What lies behind your fears

If you feel that fears are keeping you stuck and preventing you from stepping up into more of your personal power, it might be very useful to work through your fears in a deep and thorough way which goes beyond few tips and tools. Fear is the most fundamental emotion that any human can feel – and its opposite – the sense of safety and security – is the most basic human need.

A sense of safety and security is like foundations of a house on which you build everything else in your life. If your foundations are weak, whatever you are trying to do and build in your life later might cave in under pressure.

What lies behind fears and how is it that so many people struggle with all kinds of fears? It is mostly because fear was embedded and anchored deeply into our subconscious mind in the earliest period of our lives, when we were babies or small children.

When we get born, the foremost need we have is to survive and feel secure and safe in our environment. Our caregivers, primarily our Mother, is to provide this sense of safety, she is to provide us with the most basic trust toward life: that our most basic needs will be met and that it is safe to be and express who we are. If our Mother is not able to provide us with this sense of security, very early on, we develop a basic distrust toward life. As a result, we may have formed deeply rooted subconscious beliefs that no matter what we do, we can’t be safe and that our needs can’t be met. Later on in our life, this may play out as various kinds of fears, such as fear to express our wants and needs, fear to assert ourselves, fear to go after what we want in life or even as not being fully clear what our needs are in the first place. And it may look as a mystery to us how come that some people are so confident and successful, while we can’t seem to be able to move forward in life.

As long as we are unable to recognise and understand when and how our fears have developed, we may be trying to fix them in inefficient or too simplistic ways. We may be unable to detect the real causes and try to work on symptoms of fears that will most probably lead us nowhere.

There is an attachment theory as a psychological model that explains that as we get born, we form specific types of attachment with our primary caregivers. There are 4 kinds of attachment types and depending on which one was yours, you might have developed stronger or weaker fears. The four types are: secure attachment (caregivers are consistent and stable in providing care to their children and are sensitive and responsive to their needs – providing their children a sense of security and confidence), avoidant attachment (adults who are emotionally unavailable and thus, insensitive to their children’s needs making their children self-sufficient and independent prematurely and avoiding even trying to get their needs met from others), ambivalent/anxious attachment (parents who are inconsistent, sometimes responsive and insensitive at other times, causing children to feel insecure and distrustful, never knowing what to expect from others) and disorganised attachment (families with physical or emotional abuse causing children to freeze and dissociate from their feelings as a way to deal with overwhelming experiences).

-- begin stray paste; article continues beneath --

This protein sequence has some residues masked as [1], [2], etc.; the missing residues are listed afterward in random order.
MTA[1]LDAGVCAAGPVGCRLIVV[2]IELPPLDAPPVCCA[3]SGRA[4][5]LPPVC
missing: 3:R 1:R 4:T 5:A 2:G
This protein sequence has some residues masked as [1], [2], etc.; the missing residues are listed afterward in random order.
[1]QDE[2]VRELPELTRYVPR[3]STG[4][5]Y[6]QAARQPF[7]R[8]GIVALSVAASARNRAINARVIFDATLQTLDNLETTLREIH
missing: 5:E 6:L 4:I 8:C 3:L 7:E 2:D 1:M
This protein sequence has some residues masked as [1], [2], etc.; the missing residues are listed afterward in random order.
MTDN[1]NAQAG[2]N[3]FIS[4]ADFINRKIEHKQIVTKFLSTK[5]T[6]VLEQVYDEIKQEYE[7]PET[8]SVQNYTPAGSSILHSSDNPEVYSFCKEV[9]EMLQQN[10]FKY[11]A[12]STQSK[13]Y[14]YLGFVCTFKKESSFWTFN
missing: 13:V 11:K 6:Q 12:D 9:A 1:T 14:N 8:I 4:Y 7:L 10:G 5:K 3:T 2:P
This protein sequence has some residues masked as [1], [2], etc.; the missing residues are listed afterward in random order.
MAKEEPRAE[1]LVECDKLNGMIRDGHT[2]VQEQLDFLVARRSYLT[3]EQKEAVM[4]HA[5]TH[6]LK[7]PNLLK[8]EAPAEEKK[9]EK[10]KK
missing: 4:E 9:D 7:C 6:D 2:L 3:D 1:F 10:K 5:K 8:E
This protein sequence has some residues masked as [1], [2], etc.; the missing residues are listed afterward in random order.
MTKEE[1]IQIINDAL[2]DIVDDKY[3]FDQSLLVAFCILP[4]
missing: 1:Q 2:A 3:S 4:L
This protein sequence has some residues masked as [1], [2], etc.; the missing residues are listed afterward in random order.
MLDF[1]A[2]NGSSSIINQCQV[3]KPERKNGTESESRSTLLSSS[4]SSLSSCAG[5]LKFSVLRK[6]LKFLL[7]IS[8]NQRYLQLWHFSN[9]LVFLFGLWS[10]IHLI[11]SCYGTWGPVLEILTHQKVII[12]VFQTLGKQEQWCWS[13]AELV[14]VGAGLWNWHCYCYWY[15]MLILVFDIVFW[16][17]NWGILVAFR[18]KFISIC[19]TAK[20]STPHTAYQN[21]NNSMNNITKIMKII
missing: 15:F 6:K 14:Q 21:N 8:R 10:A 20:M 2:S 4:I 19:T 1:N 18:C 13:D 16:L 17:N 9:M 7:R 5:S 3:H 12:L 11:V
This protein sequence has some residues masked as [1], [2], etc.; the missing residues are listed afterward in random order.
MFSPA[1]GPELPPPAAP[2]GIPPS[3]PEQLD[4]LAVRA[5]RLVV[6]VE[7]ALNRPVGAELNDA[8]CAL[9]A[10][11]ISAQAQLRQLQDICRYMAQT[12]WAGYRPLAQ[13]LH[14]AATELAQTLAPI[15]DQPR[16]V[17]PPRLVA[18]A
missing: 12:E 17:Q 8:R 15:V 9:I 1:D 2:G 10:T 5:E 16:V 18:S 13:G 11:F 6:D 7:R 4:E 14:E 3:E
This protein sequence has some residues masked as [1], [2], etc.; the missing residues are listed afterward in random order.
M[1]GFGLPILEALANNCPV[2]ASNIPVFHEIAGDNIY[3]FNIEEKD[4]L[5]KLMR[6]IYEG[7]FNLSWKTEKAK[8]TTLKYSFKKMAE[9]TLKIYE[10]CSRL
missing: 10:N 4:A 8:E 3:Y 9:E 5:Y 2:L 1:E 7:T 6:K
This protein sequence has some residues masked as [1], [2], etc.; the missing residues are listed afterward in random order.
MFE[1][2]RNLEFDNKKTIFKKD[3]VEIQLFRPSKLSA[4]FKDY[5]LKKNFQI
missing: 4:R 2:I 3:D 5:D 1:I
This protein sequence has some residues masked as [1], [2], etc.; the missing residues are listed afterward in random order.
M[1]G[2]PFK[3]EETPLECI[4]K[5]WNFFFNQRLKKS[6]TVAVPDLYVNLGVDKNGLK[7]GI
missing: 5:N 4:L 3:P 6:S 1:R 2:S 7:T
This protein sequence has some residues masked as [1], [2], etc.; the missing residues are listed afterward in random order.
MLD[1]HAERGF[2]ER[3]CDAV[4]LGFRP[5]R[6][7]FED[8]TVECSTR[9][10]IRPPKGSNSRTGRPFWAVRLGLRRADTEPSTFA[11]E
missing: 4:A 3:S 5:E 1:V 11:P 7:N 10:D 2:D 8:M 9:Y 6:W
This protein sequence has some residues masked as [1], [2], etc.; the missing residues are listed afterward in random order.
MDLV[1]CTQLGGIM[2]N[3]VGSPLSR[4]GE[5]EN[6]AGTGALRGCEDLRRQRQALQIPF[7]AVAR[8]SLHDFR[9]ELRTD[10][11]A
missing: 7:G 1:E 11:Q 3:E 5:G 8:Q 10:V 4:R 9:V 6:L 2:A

These attachment styles are formed during the first two years of our lives and form a pattern that later reflects in intimate relationships we form with other people. Your particular type of attachment will largely influence your expectations from others (both good and bad) and what you deem is possible for you in life (whether your needs will be met and whether it is safe for you to assert and fulfil them).

If there was a repeated pattern of negative feedback and negative circumstances that we have experienced as a child, or worse, a serous trauma, fears develop as a self-preserving behaviour covering up deeper wounds and hurts. You may have been deeply hurt and wounded if your mother (and both parents) were experiencing  negative emotions or depression, if they were perfectionist, very critical, judgemental, very demanding or were punishing you (let alone  worst cases of dysfunctional family patterns such as abuse and trauma). Fears which are formed from such life experiences are simply a self-preserving mechanism. All negative and strong emotions we felt as kids are then pushed down to subconscious so that we can deal with them later when we grow up and get mature enough.

When we were babies or small children, we were completely dependant on our parents for survival (both physical, as well as emotional). We were small, vulnerable, fragile and resourceless. From that resourceless state, any negative emotion imprinted on us left us feeling completely powerless and this is one of the reasons why fears may keep you so stuck in your life, as this illusion of powerlessness and resourcelessness is still echoing in you. As an adult, you have developed many skills, qualities and resources that will enable you to face your fears and expand your capacity to process negative emotions and transform them.

If you’re struggling with particular fears, start observing what kind of situations and emotions you are trying to avoid and what wound lies beneath your fears and see what connection you can make with what you might have experienced as a young child. Overcoming your fears will be possible when you have fully understood and worked through your deepest wounds and your core negative beliefs.

By Katarina Supicic